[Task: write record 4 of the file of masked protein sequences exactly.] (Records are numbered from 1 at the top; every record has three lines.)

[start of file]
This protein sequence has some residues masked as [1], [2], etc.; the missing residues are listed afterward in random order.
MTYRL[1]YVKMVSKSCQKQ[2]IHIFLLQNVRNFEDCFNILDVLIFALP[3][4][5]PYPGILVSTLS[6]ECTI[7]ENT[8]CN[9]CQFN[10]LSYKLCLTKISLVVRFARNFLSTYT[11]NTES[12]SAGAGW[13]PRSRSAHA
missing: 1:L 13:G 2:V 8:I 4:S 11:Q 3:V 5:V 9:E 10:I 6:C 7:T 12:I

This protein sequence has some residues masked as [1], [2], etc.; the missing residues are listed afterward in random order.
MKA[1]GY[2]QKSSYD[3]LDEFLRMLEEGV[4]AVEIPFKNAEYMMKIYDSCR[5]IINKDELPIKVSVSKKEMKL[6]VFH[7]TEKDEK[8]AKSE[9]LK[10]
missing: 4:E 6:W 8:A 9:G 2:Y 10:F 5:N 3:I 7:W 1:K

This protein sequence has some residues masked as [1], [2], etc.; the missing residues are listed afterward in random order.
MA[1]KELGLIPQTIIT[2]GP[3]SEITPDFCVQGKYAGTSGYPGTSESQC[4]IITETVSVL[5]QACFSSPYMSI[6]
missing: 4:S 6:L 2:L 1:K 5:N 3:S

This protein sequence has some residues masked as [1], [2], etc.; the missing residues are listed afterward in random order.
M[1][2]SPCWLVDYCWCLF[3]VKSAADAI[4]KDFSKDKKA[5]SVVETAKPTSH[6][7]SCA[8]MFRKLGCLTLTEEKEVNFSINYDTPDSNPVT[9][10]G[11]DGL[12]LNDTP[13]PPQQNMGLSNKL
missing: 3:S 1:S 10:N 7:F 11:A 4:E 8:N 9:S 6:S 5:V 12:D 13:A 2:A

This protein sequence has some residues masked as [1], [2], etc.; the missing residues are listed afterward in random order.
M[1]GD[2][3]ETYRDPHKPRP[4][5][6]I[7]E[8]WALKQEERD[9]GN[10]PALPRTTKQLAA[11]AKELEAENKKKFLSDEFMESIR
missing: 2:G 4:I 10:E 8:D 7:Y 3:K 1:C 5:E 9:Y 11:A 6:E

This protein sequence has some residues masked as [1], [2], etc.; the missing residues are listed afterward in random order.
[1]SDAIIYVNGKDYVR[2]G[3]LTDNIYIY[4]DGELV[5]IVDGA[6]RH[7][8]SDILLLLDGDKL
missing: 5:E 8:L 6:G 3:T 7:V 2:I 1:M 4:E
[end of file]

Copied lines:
This protein sequence has some residues masked as [1], [2], etc.; the missing residues are listed afterward in random order.
M[1][2]SPCWLVDYCWCLF[3]VKSAADAI[4]KDFSKDKKA[5]SVVETAKPTSH[6][7]SCA[8]MFRKLGCLTLTEEKEVNFSINYDTPDSNPVT[9][10]G[11]DGL[12]LNDTP[13]PPQQNMGLSNKL
missing: 3:S 1:S 10:N 7:F 11:A 4:E 8:N 9:S 6:S 5:V 12:D 13:A 2:A